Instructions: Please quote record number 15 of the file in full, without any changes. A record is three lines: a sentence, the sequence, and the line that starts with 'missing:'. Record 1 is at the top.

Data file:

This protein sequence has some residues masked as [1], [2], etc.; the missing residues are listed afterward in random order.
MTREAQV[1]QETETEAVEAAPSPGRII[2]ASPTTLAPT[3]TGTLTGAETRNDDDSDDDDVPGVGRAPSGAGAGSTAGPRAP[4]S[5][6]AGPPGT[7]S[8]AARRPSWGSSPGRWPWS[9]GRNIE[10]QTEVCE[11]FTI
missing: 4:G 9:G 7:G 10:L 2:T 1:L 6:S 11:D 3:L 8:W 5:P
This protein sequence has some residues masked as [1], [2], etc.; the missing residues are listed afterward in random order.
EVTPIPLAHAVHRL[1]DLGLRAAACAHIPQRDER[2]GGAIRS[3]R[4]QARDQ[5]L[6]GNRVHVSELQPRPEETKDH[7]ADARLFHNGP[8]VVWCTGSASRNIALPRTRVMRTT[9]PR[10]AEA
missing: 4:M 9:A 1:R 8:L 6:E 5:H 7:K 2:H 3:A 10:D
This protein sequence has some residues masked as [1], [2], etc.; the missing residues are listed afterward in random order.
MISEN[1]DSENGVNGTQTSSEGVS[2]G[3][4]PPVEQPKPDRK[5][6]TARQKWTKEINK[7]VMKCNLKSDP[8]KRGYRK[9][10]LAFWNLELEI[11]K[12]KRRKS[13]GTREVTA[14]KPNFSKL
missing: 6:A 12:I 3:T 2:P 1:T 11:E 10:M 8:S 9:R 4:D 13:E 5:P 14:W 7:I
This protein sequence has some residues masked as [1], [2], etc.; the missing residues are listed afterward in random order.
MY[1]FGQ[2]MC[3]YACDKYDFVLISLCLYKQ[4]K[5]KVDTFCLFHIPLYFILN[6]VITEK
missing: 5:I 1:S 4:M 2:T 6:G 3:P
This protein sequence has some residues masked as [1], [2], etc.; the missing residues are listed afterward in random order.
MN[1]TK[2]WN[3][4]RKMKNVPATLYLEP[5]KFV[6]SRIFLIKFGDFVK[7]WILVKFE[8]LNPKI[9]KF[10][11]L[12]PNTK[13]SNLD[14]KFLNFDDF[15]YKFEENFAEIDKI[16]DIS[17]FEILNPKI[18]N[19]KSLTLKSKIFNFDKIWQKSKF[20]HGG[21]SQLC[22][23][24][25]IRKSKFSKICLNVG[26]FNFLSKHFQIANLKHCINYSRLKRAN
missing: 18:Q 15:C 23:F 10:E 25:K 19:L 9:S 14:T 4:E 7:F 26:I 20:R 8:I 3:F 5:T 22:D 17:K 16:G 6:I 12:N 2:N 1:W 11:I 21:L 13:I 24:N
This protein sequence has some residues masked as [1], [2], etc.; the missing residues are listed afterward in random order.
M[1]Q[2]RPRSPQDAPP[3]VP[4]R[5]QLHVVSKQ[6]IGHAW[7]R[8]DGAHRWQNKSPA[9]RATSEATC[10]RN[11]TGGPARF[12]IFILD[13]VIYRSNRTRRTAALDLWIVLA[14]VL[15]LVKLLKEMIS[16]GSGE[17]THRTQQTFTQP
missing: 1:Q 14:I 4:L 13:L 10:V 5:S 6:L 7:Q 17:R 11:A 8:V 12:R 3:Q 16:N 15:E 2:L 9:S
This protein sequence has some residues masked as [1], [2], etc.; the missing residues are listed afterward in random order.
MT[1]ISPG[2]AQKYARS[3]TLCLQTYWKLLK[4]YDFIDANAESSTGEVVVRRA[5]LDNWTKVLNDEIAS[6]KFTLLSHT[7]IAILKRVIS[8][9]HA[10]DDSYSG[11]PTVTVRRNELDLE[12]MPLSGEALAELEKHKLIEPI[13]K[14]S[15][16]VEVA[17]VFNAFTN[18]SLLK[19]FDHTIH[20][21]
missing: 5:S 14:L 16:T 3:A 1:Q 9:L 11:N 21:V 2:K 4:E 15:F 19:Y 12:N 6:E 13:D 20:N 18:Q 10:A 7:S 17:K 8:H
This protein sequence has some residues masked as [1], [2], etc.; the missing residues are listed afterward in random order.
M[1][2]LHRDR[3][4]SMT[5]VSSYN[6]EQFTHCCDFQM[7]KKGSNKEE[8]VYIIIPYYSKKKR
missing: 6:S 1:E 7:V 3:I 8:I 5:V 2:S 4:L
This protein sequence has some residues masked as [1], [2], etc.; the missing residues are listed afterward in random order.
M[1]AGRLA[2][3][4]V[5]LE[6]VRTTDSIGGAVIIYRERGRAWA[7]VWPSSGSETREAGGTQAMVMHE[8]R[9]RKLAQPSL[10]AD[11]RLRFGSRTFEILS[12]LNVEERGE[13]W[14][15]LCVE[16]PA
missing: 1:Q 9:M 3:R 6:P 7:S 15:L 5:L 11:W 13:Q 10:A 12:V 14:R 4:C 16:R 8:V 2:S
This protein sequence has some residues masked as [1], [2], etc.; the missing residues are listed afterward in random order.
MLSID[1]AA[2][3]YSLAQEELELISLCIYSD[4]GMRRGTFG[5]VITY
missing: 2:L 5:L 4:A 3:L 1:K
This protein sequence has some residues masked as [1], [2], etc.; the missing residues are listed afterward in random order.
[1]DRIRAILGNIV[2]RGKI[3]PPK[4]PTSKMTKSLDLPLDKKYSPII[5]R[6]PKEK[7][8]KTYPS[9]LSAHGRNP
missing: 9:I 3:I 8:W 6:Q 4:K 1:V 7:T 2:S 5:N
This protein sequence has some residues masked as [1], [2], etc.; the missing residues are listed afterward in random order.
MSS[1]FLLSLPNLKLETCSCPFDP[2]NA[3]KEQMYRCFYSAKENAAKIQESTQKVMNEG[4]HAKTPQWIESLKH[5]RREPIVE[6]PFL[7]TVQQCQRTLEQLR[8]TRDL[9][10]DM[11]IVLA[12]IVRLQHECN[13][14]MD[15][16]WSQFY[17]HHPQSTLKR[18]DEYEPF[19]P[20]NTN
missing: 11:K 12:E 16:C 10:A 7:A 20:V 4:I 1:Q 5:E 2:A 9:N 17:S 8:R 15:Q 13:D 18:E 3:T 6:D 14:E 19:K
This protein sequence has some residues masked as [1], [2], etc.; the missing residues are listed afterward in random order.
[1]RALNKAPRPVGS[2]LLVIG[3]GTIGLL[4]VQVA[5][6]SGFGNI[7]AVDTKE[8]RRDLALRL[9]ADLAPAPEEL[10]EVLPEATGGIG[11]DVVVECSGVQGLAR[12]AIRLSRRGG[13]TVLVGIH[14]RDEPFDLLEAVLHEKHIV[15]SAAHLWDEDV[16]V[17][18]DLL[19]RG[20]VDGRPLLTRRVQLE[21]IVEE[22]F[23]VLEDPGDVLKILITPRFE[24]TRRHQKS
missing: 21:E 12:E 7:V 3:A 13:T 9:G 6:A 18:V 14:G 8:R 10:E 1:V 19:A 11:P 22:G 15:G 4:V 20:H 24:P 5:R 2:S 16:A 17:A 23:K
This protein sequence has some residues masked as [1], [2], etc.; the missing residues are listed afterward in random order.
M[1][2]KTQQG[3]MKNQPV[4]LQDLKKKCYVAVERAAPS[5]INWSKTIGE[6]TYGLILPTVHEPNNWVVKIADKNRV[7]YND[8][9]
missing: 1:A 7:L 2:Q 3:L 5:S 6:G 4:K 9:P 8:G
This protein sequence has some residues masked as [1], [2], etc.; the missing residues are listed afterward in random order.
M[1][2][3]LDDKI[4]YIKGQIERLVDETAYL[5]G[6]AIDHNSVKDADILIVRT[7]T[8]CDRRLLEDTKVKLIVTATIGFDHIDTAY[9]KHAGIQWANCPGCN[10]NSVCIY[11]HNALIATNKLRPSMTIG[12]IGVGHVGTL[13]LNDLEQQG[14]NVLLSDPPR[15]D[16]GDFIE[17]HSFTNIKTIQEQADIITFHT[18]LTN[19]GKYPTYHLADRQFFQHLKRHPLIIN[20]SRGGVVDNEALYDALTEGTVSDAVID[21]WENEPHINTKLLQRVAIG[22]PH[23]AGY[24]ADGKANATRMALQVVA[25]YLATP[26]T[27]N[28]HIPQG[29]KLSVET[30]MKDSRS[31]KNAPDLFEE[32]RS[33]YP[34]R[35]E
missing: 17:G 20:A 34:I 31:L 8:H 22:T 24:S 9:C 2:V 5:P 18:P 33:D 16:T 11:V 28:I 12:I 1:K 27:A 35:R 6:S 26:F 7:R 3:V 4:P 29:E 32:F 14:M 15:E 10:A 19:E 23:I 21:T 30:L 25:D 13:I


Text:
This protein sequence has some residues masked as [1], [2], etc.; the missing residues are listed afterward in random order.
M[1][2][3]LDDKI[4]YIKGQIERLVDETAYL[5]G[6]AIDHNSVKDADILIVRT[7]T[8]CDRRLLEDTKVKLIVTATIGFDHIDTAY[9]KHAGIQWANCPGCN[10]NSVCIY[11]HNALIATNKLRPSMTIG[12]IGVGHVGTL[13]LNDLEQQG[14]NVLLSDPPR[15]D[16]GDFIE[17]HSFTNIKTIQEQADIITFHT[18]LTN[19]GKYPTYHLADRQFFQHLKRHPLIIN[20]SRGGVVDNEALYDALTEGTVSDAVID[21]WENEPHINTKLLQRVAIG[22]PH[23]AGY[24]ADGKANATRMALQVVA[25]YLATP[26]T[27]N[28]HIPQG[29]KLSVET[30]MKDSRS[31]KNAPDLFEE[32]RS[33]YP[34]R[35]E
missing: 17:G 20:A 34:I 31:L 8:H 22:T 24:S 9:C 2:V 5:P 18:P 33:D 16:T 11:V 28:I 12:I 1:K 27:A 35:R 6:S 26:F 7:R 3:V 4:P 29:E 32:F 14:M 15:E 10:A 19:E 23:I 21:T 30:L 25:D 13:I